Friday, June 5, 2020

Friday Night Rentals: Plok

This particular game has been a long time coming both for review, and for me personally. I think I have hoped to find Plok in the so-called "wild" of game hunting for several years now. While not the very first game that I started hoping to find either in the wild or at a local game swap, I think Plok has always occupied a corner of my mind. I remembered it as a fun, if somewhat oddball game that I rented several times and kept either hoping to beat or hoping to get fairly far along on.  After years of hunting I came across it at a garage sale and I could not have been happier.

So, after a long wait (much like my return to game blogging) I now have that chance to once more see whether my happy memories were right--or if I was about to get a cold dose of adult-hood reality.


You are Plok! A king with a flag obsession who rules over a small set of islands. One day he goes out to lounge and finds his beloved flag is stolen! Thus begins his epic quest to recover his beloved flag and punish those who stole it.  But is this really a game about recovering a flag? Or are there more nefarious schemes and an evil villain lurking in the shadows using the flag-theft as a distraction? Thus begins the, does this simple sounding quest give you a simple time? Well....


Plok offers a bigger challenge than I expected and was much, much harder than I recalled...yet I can't say it doesn't feel fair. There are a fair share of games on any given system--and the SNES is no exception--that have unreasonable difficulty with absurd hit boxes and barrages of endlessly respawning enemies who cheap-shot you at every turn.  I want to say despite getting battered and losing time and time again, I never felt like the game was cheap or had done me an unfair turn.

Okay, that's not totally true. There were a few times when logs and enemies literally dropped out of nowhere. Not to mention that there were several times along the first level/world where there are places where you needed to take blind faith leaps in order to get somewhere. Most times you will find a ledge, other times you will find yourself falling helplessly into the ocean with no recourse only to watch poor Plok hop in and out of the water, doomed to die. Also, collecting shells in the game and earning extra lives and a continue is an absolute must if you plan on ever beating the game. While getting those extra lives and a continue or two isn't impossible, the fact that you can get all the way through an area's levels, fight the boss and lose, and end up starting all over at the can feel a bit harsh for a game that looks like it is a bit on "kiddie" side.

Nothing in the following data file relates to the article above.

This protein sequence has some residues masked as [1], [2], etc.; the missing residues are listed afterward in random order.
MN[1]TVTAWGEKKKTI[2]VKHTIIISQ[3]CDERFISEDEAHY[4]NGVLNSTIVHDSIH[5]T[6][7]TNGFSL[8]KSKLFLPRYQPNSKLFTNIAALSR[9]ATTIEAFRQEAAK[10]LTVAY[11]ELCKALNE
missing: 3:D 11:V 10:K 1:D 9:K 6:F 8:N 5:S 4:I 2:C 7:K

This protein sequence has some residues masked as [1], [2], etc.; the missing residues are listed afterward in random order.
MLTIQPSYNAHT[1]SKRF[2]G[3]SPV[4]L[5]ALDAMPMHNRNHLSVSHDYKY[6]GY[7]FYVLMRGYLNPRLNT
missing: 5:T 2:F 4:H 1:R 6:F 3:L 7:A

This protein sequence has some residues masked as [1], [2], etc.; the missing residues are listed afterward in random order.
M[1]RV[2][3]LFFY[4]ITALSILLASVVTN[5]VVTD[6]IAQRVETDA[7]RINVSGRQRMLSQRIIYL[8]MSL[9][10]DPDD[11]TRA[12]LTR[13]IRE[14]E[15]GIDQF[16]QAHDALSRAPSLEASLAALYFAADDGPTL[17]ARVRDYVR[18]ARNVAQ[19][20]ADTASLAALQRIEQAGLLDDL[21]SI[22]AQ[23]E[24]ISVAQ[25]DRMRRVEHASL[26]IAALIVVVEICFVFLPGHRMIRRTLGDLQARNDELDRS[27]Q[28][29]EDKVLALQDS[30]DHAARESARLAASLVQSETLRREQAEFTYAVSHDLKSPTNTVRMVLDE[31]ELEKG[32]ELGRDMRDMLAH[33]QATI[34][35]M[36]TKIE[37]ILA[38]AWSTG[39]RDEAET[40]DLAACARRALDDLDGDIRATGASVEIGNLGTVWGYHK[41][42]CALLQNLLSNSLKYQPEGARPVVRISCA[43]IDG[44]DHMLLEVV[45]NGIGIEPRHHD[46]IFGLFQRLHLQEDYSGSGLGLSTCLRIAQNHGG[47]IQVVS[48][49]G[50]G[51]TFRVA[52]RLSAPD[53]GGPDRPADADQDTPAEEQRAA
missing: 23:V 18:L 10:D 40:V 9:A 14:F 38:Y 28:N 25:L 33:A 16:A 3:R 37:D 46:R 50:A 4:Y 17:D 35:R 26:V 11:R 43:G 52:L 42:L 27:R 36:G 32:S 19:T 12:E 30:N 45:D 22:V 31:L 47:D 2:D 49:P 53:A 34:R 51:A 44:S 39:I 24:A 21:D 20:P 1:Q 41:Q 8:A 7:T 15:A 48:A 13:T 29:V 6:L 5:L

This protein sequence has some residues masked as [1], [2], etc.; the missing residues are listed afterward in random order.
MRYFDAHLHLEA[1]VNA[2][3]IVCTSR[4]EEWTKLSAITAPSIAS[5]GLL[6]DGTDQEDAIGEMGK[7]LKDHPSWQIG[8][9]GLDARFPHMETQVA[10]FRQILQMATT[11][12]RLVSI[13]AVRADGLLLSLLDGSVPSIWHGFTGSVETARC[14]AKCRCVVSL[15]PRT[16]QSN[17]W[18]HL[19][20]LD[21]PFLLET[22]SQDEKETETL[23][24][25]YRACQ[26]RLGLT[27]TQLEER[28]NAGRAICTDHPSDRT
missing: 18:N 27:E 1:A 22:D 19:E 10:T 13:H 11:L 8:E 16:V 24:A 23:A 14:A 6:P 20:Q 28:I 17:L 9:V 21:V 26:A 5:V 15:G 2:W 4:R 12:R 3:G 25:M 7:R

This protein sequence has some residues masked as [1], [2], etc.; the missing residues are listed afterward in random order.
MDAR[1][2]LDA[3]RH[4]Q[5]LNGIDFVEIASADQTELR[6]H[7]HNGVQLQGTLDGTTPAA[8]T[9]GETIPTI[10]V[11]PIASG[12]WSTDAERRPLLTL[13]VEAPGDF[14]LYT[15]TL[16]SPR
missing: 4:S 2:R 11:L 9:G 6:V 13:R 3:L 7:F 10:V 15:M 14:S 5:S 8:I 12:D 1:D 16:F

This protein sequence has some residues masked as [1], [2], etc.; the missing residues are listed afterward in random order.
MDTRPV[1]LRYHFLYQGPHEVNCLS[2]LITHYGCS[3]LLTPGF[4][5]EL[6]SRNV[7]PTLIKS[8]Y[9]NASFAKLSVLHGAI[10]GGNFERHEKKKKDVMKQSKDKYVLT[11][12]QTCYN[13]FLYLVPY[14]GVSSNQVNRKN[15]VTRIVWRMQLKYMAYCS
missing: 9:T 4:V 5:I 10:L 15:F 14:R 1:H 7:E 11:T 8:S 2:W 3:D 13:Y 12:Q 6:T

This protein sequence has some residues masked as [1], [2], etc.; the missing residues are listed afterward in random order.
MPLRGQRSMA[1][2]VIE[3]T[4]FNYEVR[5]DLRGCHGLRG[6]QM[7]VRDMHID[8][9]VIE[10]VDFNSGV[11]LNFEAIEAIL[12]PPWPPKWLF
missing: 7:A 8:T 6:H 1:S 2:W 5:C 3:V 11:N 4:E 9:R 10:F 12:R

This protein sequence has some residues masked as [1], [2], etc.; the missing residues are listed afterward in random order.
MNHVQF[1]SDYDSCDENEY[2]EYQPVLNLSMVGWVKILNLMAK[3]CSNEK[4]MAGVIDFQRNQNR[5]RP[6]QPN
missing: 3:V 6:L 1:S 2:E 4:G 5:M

With the ability to toss his arms and legs as weapons, Plok really sets itself apart from other platformers. By having your "ammo" limited to the limbs you have "on hand" so-to-speak. Because of this limitation, you have an extra layer of challenge. If you go crazy and toss your arms and legs too much--you basically turn into the Black Knight from Monty Python and the Holy Grail. However, rather than being an immobile stump, you can find your limbless torso bouncing and sliding itself into danger. It's a fun mechanic and, despite the aforementioned challenges of blind jumps, it forces you to strategize a little before you attack. There are power-ups along the way such as suits that allow you to fire a more traditional projectile weapon, and a saw blade that causes Plok to spin in the direction he is facing and cut through obstacles and enemies for a brief distance. Both of these things are limited in nature though, and do not take away from the core mechanic of the game.